The camera of this invention is not limited to the camera body embodiment shown in FIG. 2A. Of course, it is possible to connect a video camera that enables the photographing of a moving image to a digital computer such as a personal computer, to perform a process like the above mentioned one for an image taken from the video camera, and display the high resolution image on a display of the digital computer.
In this case, a digital computer can store the camera program 114-1 on recording media for controlling the processing of images to obtain a super high resolution image. The program can be stored on magnetic disk, optical disk, etc. or provided through a network connection to which a digital computer is connected. In such a case, the program would be supplied to a digital computer, and the digital computer would read a program for generating a super high resolution image from the recording medium to the main memory.
It is possible that the resolution of a super high resolution image display is higher than that of the resolution of the image pickup device.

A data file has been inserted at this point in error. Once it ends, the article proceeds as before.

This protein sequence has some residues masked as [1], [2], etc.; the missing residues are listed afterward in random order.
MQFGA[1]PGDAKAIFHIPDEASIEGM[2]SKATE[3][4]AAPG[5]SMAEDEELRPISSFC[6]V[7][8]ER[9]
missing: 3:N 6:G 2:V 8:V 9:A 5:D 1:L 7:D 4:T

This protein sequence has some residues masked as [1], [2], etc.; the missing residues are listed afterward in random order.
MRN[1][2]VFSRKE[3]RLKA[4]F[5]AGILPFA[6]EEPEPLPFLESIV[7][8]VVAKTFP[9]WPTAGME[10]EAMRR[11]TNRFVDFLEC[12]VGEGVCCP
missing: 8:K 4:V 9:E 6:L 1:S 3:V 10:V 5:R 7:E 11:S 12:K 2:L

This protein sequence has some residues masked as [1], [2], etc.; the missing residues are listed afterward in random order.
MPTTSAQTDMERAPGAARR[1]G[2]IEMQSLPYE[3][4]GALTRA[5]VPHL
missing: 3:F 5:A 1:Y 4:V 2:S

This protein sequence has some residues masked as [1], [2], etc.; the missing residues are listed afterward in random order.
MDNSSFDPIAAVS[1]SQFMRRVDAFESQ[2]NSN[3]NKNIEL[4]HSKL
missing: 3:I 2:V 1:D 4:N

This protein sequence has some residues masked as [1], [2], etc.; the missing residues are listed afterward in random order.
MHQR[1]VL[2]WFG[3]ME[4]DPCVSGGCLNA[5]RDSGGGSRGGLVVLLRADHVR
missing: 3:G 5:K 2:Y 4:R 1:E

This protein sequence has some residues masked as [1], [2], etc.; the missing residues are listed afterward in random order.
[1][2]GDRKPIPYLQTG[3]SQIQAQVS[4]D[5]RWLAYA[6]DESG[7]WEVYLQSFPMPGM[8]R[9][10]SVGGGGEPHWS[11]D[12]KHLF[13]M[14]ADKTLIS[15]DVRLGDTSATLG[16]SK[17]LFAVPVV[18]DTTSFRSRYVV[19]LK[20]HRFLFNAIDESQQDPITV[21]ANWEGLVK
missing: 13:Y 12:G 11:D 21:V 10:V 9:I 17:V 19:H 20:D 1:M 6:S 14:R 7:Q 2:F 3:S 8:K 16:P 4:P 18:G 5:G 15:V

This invention provides a super high resolution camera that is able to obtain a still image with wide angle and high resolution comparable to that obtained with a wide angle film camera with low cost, high efficiency, and in real time. Furthermore, the situation of creating a super high resolution image is confirmed on the display momentarily so as to provide immediate feedback to the user for preventing errors in the photography. In addition, the image can be transmitted to a computer, and it is possible to watch it as a high resolution image by a high resolution printer or a high resolution display.
While preferred embodiments have been set forth with specific details, further embodiments, modifications and variations are contemplated according to the broader aspects of the present invention, all as determined by the spirit and scope of the following claims.
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|U.S. Classification||348/218.1, 348/E05.047, 348/240.2|
|International Classification||H04N5/225, H04N5/232|
|Cooperative Classification||H04N5/23238, H04N5/23293|
|European Classification||H04N5/232M, H04N5/232V|
|Feb 3, 2004||AS||Assignment|
Owner name: HITACHI, LTD., JAPAN
Free format text: ASSIGNMENT OF ASSIGNORS INTEREST;ASSIGNORS:MIYATAKE, TAKAFUMI;NAGASAKA, AKIO;FUJITA, TAKEHIRO;REEL/FRAME:014947/0804
Effective date: 19990208